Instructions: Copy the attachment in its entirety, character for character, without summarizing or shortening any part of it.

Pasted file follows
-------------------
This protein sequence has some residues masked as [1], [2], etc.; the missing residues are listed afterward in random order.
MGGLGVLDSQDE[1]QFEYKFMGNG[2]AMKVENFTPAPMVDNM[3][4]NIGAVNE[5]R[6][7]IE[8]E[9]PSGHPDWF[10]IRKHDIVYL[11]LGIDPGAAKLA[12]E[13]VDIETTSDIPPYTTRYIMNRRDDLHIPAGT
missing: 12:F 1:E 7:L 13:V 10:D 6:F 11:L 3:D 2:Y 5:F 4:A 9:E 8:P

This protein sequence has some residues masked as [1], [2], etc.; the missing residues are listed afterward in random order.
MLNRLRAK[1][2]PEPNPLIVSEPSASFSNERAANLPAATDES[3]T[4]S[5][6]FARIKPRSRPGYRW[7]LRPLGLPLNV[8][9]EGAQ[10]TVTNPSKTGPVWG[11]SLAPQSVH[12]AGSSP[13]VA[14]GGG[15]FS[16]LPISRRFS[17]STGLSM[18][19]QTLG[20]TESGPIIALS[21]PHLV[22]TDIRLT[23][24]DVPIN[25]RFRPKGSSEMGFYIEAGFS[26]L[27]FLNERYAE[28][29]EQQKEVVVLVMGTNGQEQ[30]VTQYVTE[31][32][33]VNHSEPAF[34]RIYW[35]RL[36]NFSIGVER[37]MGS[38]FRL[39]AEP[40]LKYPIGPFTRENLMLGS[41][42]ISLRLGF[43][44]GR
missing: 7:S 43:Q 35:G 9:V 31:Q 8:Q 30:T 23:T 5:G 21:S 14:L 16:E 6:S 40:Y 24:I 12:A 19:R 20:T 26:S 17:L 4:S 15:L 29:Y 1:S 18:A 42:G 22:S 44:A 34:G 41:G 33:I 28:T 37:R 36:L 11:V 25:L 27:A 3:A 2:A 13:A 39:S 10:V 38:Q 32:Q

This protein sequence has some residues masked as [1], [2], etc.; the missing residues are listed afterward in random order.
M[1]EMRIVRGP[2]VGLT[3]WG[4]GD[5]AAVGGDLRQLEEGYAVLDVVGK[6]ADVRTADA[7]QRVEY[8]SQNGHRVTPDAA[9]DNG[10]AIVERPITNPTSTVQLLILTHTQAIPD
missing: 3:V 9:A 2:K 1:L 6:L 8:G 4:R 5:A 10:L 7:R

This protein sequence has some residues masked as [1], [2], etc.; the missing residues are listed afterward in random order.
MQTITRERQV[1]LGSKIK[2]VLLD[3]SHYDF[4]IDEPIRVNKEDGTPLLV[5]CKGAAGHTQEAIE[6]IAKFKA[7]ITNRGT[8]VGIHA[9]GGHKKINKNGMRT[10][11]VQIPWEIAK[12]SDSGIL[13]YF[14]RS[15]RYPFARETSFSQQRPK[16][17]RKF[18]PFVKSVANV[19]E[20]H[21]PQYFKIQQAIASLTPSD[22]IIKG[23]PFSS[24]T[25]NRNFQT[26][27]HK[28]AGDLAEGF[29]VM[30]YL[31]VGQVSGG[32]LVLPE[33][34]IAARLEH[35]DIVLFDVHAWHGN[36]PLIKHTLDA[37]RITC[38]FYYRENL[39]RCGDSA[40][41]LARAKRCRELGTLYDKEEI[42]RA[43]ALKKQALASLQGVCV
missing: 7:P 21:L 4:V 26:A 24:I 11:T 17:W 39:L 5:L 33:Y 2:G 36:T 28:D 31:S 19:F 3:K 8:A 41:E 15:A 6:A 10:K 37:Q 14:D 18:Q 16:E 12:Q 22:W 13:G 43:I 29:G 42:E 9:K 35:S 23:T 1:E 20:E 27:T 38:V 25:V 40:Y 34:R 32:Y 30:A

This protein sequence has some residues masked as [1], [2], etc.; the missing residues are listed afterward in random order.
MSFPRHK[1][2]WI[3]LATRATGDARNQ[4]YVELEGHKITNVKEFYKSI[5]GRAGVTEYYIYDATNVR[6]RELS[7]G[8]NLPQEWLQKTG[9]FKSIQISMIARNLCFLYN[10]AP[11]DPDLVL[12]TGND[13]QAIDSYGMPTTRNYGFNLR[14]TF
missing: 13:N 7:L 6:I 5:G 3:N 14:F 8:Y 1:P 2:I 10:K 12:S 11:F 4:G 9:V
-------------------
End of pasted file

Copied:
This protein sequence has some residues masked as [1], [2], etc.; the missing residues are listed afterward in random order.
MGGLGVLDSQDE[1]QFEYKFMGNG[2]AMKVENFTPAPMVDNM[3][4]NIGAVNE[5]R[6][7]IE[8]E[9]PSGHPDWF[10]IRKHDIVYL[11]LGIDPGAAKLA[12]E[13]VDIETTSDIPPYTTRYIMNRRDDLHIPAGT
missing: 12:F 1:E 7:L 13:V 10:D 6:F 11:L 3:D 2:Y 5:F 4:A 9:E 8:P

This protein sequence has some residues masked as [1], [2], etc.; the missing residues are listed afterward in random order.
MLNRLRAK[1][2]PEPNPLIVSEPSASFSNERAANLPAATDES[3]T[4]S[5][6]FARIKPRSRPGYRW[7]LRPLGLPLNV[8][9]EGAQ[10]TVTNPSKTGPVWG[11]SLAPQSVH[12]AGSSP[13]VA[14]GGG[15]FS[16]LPISRRFS[17]STGLSM[18][19]QTLG[20]TESGPIIALS[21]PHLV[22]TDIRLT[23][24]DVPIN[25]RFRPKGSSEMGFYIEAGFS[26]L[27]FLNERYAE[28][29]EQQKEVVVLVMGTNGQEQ[30]VTQYVTE[31][32][33]VNHSEPAF[34]RIYW[35]RL[36]NFSIGVER[37]MGS[38]FRL[39]AEP[40]LKYPIGPFTRENLMLGS[41][42]ISLRLGF[43][44]GR
missing: 7:S 43:Q 35:G 9:V 31:Q 8:Q 30:T 23:T 5:G 21:S 14:L 16:E 6:S 40:Y 24:I 12:A 19:R 20:T 26:S 17:L 4:S 15:L 29:Y 1:S 18:A 42:G 22:S 44:A 34:G 41:G 33:I 28:T 37:R 36:L 11:V 25:L 27:A 3:A 2:A 13:A 39:S 10:V 38:Q 32:Q

This protein sequence has some residues masked as [1], [2], etc.; the missing residues are listed afterward in random order.
M[1]EMRIVRGP[2]VGLT[3]WG[4]GD[5]AAVGGDLRQLEEGYAVLDVVGK[6]ADVRTADA[7]QRVEY[8]SQNGHRVTPDAA[9]DNG[10]AIVERPITNPTSTVQLLILTHTQAIPD
missing: 3:V 9:A 2:K 1:L 6:L 8:G 4:R 5:A 10:L 7:R

This protein sequence has some residues masked as [1], [2], etc.; the missing residues are listed afterward in random order.
MQTITRERQV[1]LGSKIK[2]VLLD[3]SHYDF[4]IDEPIRVNKEDGTPLLV[5]CKGAAGHTQEAIE[6]IAKFKA[7]ITNRGT[8]VGIHA[9]GGHKKINKNGMRT[10][11]VQIPWEIAK[12]SDSGIL[13]YF[14]RS[15]RYPFARETSFSQQRPK[16][17]RKF[18]PFVKSVANV[19]E[20]H[21]PQYFKIQQAIASLTPSD[22]IIKG[23]PFSS[24]T[25]NRNFQT[26][27]HK[28]AGDLAEGF[29]VM[30]YL[31]VGQVSGG[32]LVLPE[33][34]IAARLEH[35]DIVLFDVHAWHGN[36]PLIKHTLDA[37]RITC[38]FYYRENL[39]RCGDSA[40][41]LARAKRCRELGTLYDKEEI[42]RA[43]ALKKQALASLQGVCV
missing: 7:P 21:L 4:V 26:A 24:I 11:T 17:W 39:L 5:L 33:Y 2:G 36:T 28:D 31:S 19:F 3:K 8:A 41:E 15:A 6:A 10:K 37:Q 14:D 18:Q 16:E 12:Q 22:W 13:G 43:I 29:G 42:E 9:K 35:S 23:T 1:E 20:E 27:T 38:V 25:V 40:Y 34:R 32:Y 30:A

This protein sequence has some residues masked as [1], [2], etc.; the missing residues are listed afterward in random order.
MSFPRHK[1][2]WI[3]LATRATGDARNQ[4]YVELEGHKITNVKEFYKSI[5]GRAGVTEYYIYDATNVR[6]RELS[7]G[8]NLPQEWLQKTG[9]FKSIQISMIARNLCFLYN[10]AP[11]DPDLVL[12]TGND[13]QAIDSYGMPTTRNYGFNLR[14]TF
missing: 13:N 7:L 6:I 5:G 3:N 14:F 8:Y 1:P 2:I 10:K 12:S 11:F 4:G 9:V